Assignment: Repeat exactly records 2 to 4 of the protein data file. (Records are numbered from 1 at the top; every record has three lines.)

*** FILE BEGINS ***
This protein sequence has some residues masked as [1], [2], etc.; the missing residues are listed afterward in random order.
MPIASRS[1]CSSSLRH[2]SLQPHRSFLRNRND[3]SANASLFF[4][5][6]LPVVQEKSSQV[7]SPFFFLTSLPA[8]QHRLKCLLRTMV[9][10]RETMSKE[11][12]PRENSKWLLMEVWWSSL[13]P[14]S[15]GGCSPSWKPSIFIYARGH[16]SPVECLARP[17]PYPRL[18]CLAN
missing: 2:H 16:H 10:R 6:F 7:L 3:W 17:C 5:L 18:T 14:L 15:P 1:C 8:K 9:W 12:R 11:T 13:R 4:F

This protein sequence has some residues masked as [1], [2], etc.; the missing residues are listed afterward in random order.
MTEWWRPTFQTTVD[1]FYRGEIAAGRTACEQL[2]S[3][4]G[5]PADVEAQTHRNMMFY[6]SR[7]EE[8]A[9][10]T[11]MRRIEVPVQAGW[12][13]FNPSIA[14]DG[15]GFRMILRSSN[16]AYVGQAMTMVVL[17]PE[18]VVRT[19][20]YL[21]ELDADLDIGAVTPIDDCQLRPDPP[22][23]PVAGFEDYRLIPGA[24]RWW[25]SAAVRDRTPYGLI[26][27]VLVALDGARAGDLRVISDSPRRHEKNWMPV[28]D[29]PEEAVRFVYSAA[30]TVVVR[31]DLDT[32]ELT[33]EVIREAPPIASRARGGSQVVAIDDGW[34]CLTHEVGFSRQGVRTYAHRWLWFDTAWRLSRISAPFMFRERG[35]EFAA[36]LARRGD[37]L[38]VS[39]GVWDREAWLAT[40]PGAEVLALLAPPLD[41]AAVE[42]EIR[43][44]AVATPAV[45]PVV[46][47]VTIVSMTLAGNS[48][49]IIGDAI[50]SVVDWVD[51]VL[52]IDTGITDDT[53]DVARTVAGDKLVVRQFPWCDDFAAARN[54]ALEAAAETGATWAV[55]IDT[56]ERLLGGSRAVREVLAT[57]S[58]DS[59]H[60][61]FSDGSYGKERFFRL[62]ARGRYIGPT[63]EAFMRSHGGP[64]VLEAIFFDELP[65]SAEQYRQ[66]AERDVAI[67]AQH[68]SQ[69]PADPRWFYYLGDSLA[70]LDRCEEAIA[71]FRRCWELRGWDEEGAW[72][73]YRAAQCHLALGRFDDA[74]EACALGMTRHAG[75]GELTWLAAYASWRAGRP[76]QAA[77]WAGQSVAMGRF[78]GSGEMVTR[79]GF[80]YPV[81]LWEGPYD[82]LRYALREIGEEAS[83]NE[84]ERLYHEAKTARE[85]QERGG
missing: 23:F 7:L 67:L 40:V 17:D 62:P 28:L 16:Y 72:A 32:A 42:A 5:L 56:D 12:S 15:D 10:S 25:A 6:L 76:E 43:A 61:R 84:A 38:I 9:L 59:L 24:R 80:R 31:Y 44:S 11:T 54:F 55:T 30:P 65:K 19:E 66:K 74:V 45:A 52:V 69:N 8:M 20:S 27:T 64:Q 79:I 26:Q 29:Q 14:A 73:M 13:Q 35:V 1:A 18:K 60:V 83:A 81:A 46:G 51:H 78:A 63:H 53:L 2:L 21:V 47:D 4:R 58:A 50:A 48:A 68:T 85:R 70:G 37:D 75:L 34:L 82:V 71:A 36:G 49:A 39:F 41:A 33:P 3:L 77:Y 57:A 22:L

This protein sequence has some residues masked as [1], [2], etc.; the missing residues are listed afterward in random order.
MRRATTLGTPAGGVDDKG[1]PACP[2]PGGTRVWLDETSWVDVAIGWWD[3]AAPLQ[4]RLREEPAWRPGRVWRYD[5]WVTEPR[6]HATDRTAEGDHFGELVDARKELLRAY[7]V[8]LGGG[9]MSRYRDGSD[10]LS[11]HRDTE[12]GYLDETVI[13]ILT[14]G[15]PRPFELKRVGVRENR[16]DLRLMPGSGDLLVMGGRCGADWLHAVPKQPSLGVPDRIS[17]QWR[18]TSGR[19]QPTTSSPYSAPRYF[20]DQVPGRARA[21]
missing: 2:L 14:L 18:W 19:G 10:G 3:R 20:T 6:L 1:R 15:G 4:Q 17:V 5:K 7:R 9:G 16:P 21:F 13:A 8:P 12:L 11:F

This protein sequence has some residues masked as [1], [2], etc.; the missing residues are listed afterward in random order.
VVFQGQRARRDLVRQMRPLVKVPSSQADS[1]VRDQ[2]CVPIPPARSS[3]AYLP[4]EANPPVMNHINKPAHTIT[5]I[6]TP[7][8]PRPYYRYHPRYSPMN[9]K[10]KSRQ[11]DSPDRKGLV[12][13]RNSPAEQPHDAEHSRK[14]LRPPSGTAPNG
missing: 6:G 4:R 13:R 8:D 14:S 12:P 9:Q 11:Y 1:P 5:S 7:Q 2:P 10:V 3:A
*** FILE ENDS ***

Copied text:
This protein sequence has some residues masked as [1], [2], etc.; the missing residues are listed afterward in random order.
MTEWWRPTFQTTVD[1]FYRGEIAAGRTACEQL[2]S[3][4]G[5]PADVEAQTHRNMMFY[6]SR[7]EE[8]A[9][10]T[11]MRRIEVPVQAGW[12][13]FNPSIA[14]DG[15]GFRMILRSSN[16]AYVGQAMTMVVL[17]PE[18]VVRT[19][20]YL[21]ELDADLDIGAVTPIDDCQLRPDPP[22][23]PVAGFEDYRLIPGA[24]RWW[25]SAAVRDRTPYGLI[26][27]VLVALDGARAGDLRVISDSPRRHEKNWMPV[28]D[29]PEEAVRFVYSAA[30]TVVVR[31]DLDT[32]ELT[33]EVIREAPPIASRARGGSQVVAIDDGW[34]CLTHEVGFSRQGVRTYAHRWLWFDTAWRLSRISAPFMFRERG[35]EFAA[36]LARRGD[37]L[38]VS[39]GVWDREAWLAT[40]PGAEVLALLAPPLD[41]AAVE[42]EIR[43][44]AVATPAV[45]PVV[46][47]VTIVSMTLAGNS[48][49]IIGDAI[50]SVVDWVD[51]VL[52]IDTGITDDT[53]DVARTVAGDKLVVRQFPWCDDFAAARN[54]ALEAAAETGATWAV[55]IDT[56]ERLLGGSRAVREVLAT[57]S[58]DS[59]H[60][61]FSDGSYGKERFFRL[62]ARGRYIGPT[63]EAFMRSHGGP[64]VLEAIFFDELP[65]SAEQYRQ[66]AERDVAI[67]AQH[68]SQ[69]PADPRWFYYLGDSLA[70]LDRCEEAIA[71]FRRCWELRGWDEEGAW[72][73]YRAAQCHLALGRFDDA[74]EACALGMTRHAG[75]GELTWLAAYASWRAGRP[76]QAA[77]WAGQSVAMGRF[78]GSGEMVTR[79]GF[80]YPV[81]LWEGPYD[82]LRYALREIGEEAS[83]NE[84]ERLYHEAKTARE[85]QERGG
missing: 23:F 7:L 67:L 40:V 17:D 62:P 28:L 16:Y 72:A 32:A 42:A 5:L 56:D 12:S 15:D 10:S 25:A 6:L 76:E 43:A 61:R 84:A 38:I 9:L 59:L 24:R 80:R 31:Y 44:S 11:T 54:F 55:T 30:P 65:K 19:E 66:K 74:V 45:A 52:V 69:N 8:M 20:S 27:T 64:Q 79:I 26:Q 29:Q 14:A 73:M 13:Q 35:V 1:A 18:K 60:V 83:A 81:A 46:G 51:H 78:A 63:H 53:L 2:L 21:V 47:D 4:R 58:A 50:A 48:A 68:T 85:R 70:G 37:D 75:L 34:L 82:V 71:A 36:G 49:A 39:F 41:A 33:P 3:L 77:Y 57:A 22:L

This protein sequence has some residues masked as [1], [2], etc.; the missing residues are listed afterward in random order.
MRRATTLGTPAGGVDDKG[1]PACP[2]PGGTRVWLDETSWVDVAIGWWD[3]AAPLQ[4]RLREEPAWRPGRVWRYD[5]WVTEPR[6]HATDRTAEGDHFGELVDARKELLRAY[7]V[8]LGGG[9]MSRYRDGSD[10]LS[11]HRDTE[12]GYLDETVI[13]ILT[14]G[15]PRPFELKRVGVRENR[16]DLRLMPGSGDLLVMGGRCGADWLHAVPKQPSLGVPDRIS[17]QWR[18]TSGR[19]QPTTSSPYSAPRYF[20]DQVPGRARA[21]
missing: 2:L 14:L 18:W 19:G 10:G 3:R 20:T 6:L 1:R 15:G 4:Q 17:V 5:K 7:R 9:G 16:P 21:F 13:A 8:P 12:L 11:F

This protein sequence has some residues masked as [1], [2], etc.; the missing residues are listed afterward in random order.
VVFQGQRARRDLVRQMRPLVKVPSSQADS[1]VRDQ[2]CVPIPPARSS[3]AYLP[4]EANPPVMNHINKPAHTIT[5]I[6]TP[7][8]PRPYYRYHPRYSPMN[9]K[10]KSRQ[11]DSPDRKGLV[12][13]RNSPAEQPHDAEHSRK[14]LRPPSGTAPNG
missing: 6:G 4:R 13:R 8:D 14:S 12:P 9:Q 11:Y 1:P 5:S 7:Q 2:P 10:V 3:A